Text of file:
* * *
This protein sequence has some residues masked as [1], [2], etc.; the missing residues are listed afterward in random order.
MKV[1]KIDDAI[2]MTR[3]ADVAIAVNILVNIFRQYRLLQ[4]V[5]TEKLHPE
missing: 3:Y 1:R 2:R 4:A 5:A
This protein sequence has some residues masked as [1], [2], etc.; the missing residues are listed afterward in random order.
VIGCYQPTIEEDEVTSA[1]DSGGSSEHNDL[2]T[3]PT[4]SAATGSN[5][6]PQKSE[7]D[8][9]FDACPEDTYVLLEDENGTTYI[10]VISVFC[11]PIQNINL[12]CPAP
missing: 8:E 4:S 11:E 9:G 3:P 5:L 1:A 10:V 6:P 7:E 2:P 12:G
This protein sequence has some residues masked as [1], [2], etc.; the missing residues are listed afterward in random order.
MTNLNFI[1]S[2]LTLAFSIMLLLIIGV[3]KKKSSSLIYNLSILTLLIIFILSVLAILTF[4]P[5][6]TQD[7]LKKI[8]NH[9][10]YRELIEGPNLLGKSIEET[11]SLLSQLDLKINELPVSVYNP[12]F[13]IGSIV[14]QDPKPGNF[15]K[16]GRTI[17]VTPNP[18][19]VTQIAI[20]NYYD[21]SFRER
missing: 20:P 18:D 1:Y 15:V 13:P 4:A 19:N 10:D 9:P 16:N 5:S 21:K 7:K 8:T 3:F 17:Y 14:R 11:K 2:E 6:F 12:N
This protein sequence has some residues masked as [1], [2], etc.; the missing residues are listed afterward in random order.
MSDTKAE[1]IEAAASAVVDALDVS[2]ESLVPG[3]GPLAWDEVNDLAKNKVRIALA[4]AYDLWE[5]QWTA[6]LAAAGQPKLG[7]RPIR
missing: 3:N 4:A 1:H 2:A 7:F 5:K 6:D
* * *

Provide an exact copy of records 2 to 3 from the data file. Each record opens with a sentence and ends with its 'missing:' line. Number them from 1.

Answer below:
This protein sequence has some residues masked as [1], [2], etc.; the missing residues are listed afterward in random order.
VIGCYQPTIEEDEVTSA[1]DSGGSSEHNDL[2]T[3]PT[4]SAATGSN[5][6]PQKSE[7]D[8][9]FDACPEDTYVLLEDENGTTYI[10]VISVFC[11]PIQNINL[12]CPAP
missing: 8:E 4:S 11:E 9:G 3:P 5:L 1:A 10:V 6:P 7:E 2:P 12:G
This protein sequence has some residues masked as [1], [2], etc.; the missing residues are listed afterward in random order.
MTNLNFI[1]S[2]LTLAFSIMLLLIIGV[3]KKKSSSLIYNLSILTLLIIFILSVLAILTF[4]P[5][6]TQD[7]LKKI[8]NH[9][10]YRELIEGPNLLGKSIEET[11]SLLSQLDLKINELPVSVYNP[12]F[13]IGSIV[14]QDPKPGNF[15]K[16]GRTI[17]VTPNP[18][19]VTQIAI[20]NYYD[21]SFRER
missing: 20:P 18:D 1:Y 15:V 13:P 4:A 19:N 10:D 9:P 16:N 5:S 21:K 7:K 8:T 3:F 17:Y 14:R 11:K 2:E 6:F 12:N